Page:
Sneaky Ways to Make Halloween Healthy

(Image credit: Dreamstime)

In a Halloween nightmare of its own kind, parents can only watch as their kids collect and eat as many candies as they can on their trick-or-treat adventure. Although what happens during this once-a-year occasion may not have major consequences on children's health, what kids learn during the memorable holiday may affect their future behavior.

But there are sneaky steps parents can take to make Halloween a healthier day for kids — without resorting to replacing all the candy with nuts and fruits.

For example, parents might host craft parties where kids can use the candy to make things.

"I'm a big fan of making candy haunted houses," said Heather Mangieri, a nutrition consultant and spokeswoman for the Academy of Nutrition and Dietetics. "Use the different shapes, sizes and colors of the candy to see who can build a bigger haunted house. The kids have a lot of fun doing this craft, and a few days after houses are built, the candy gets tossed."

That said, there's no need to make Halloween a sugar-free day. Candy is part of a Halloween tradition, and kids can enjoy the fun and candy, Mangieri said. "Just don't let that one-day holiday turn into a three-week celebration."

Parents can discard extra candy, or keep it in the freezer, and out of sight. Children can send candies they have gathered to Operation Gratitude to be shipped to U.S. soldiers overseas, Mangieri said.

In any case, setting family guidelines before Halloween for how much candy is reasonable to eat in one day, and what to do with the leftovers, may help avoid a candy overdose, said Vandana Sheth, a registered dietitian based in Los Angeles and a spokeswoman for the Academy of Nutrition and Dietetics. "I believe that Halloween is the perfect time to reiterate the importance of moderation."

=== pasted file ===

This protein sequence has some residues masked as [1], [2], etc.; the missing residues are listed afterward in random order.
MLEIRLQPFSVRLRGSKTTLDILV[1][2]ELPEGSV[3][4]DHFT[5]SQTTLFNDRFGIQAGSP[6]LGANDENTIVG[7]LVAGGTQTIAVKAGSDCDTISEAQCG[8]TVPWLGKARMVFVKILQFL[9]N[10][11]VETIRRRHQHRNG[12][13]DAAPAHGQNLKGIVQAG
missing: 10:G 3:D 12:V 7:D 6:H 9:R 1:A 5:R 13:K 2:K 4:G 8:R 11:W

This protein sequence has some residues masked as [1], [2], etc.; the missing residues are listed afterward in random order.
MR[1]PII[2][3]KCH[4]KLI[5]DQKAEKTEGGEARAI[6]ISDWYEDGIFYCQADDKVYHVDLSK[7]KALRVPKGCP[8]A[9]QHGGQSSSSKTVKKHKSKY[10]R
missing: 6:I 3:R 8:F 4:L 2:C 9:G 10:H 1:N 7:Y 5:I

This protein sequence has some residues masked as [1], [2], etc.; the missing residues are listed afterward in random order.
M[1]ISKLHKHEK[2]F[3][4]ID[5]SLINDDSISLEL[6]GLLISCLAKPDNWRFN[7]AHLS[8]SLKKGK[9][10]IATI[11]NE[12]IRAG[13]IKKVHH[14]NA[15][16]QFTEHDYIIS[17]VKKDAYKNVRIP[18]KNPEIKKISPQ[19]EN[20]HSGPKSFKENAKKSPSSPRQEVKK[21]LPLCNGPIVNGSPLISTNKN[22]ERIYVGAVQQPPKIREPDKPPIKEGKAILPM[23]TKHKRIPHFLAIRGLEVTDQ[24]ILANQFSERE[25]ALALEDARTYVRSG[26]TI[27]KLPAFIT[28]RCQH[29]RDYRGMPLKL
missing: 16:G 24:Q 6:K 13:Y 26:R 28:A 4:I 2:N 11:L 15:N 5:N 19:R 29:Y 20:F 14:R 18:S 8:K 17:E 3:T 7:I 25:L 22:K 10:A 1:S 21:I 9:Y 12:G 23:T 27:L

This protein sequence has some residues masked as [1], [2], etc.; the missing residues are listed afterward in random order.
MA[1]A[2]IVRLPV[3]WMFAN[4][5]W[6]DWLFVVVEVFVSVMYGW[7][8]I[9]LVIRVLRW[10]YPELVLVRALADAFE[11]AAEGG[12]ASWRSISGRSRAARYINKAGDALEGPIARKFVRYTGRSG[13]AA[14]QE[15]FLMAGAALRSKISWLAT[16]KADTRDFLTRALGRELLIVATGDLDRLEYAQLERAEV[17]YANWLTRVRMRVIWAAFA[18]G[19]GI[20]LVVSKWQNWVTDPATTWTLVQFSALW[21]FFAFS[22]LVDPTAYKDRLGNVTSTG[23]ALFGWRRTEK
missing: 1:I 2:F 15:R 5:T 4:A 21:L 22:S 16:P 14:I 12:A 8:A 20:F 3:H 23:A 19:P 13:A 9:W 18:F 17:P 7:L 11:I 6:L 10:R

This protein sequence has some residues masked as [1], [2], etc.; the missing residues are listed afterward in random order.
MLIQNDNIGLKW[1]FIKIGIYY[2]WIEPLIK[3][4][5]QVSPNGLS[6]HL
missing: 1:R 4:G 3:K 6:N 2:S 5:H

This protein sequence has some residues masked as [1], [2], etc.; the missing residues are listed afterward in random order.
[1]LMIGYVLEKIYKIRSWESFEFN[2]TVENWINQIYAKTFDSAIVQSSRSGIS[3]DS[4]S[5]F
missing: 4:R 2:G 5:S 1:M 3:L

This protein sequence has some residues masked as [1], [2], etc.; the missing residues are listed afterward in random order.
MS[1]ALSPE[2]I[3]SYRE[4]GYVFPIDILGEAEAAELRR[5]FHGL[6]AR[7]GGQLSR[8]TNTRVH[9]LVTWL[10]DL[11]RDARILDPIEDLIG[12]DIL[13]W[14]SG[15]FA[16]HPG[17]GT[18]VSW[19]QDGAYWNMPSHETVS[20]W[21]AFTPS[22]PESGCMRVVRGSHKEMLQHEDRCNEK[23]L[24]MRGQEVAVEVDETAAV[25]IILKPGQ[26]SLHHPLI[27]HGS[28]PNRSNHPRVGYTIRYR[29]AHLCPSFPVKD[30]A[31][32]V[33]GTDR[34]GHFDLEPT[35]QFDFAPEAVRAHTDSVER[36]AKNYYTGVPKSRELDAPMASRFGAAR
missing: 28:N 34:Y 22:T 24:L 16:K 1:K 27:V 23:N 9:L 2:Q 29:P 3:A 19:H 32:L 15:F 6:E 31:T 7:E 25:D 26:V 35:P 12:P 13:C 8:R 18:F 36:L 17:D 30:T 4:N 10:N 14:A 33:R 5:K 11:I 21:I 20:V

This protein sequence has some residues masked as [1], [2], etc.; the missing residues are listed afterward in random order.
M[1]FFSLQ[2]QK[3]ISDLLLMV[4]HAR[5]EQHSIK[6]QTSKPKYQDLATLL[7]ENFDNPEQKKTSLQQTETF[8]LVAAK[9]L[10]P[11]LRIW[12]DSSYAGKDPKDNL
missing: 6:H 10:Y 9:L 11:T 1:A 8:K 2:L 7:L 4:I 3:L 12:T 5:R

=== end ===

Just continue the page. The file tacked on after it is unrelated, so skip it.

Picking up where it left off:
Spooky fruits

While children should be allowed to enjoy their earned candy on Halloween, parents should also use the opportunity to introduce healthier snacks to kids, by using attractive presentation. Kids may like a banana, but they would love a spooky banana ghost.

"Be creative, and try to incorporate a variety of healthy Halloween-themed snacks and nonfood treats," Sheth said.

Using creative decorations, almost any food can be turned into a spider, witch or vampire. For frozen treats, such as mini ice pops or frozen yogurt, using a cooler filled with dry ice can give a spooky, smoky effect, enticing kids to choose the treats. [Halloween's Top 10 Scary Creatures]

Mangieri suggested chocolate-covered strawberry ghosts, or Jack-o'-Lantern fruit cups for party treats. "Pinterest makes it easier than ever to find creative ideas so that healthy and fun can coexist at the holidays," she said.

Both Mangieri and Sheth suggested that parents make sure children eat a meal before going trick-or-treating. When children enjoy a healthy and balanced meal, then they will eat fewer pieces of candy afterward.

"Allowing kids to skip dinner is asking for candy calorie overload," Mangieri said.

Top treats

Nutritionists suggest choosing smaller "fun size" candies, and looking for the healthier dark-chocolate versions. Parents should consider also including some more wholesome treats in candy collections prepared for trick-or-treaters.

Whole-grain crackers, sugar-free gum, mini rice cereal treat bars, cereal bars made with real fruit, mini 100-percent fruit-juice boxes and low-fat pudding cups are among healthier options for treats, Sheth said. [10 Ways to Promote Kids' Healthy Eating Habits]

Mangieri suggested including crunchy snacks, such as mini pretzel packs or bags of 100-calorie popcorn that can be packed as part of a school lunch. Her other favorite treat is lollipops. "Lollipops keep kids' mouths occupied, which means less opportunity to shovel in endless amounts of sugar," she said.

Don't forget toys

If given a choice, children may prefer toys over candy. Having a couple of toys and nonfood items in your basket is especially important and considerate for kids with food allergies, Sheth said.

Halloween-themed notebooks, bouncy balls, coloring pencils and small containers of modeling clay could be good nonfood treats.

"We forget how much kids love toys and trinkets," Mangieri said. "Stickers, mini packs of playing cards and pencils or Halloween-themed erasers are all items that kids can enjoy weeks after Halloween night is over."

Email Bahar Gholipour. Follow Live Science @livescienceFacebook & Google+. Original article on Live Science.

Bahar Gholipour
Staff Writer
Bahar Gholipour is a staff reporter for Live Science covering neuroscience, odd medical cases and all things health. She holds a Master of Science degree in neuroscience from the École Normale Supérieure (ENS) in Paris, and has done graduate-level work in science journalism at the State University of New York at Stony Brook. She has worked as a research assistant at the Laboratoire de Neurosciences Cognitives at ENS.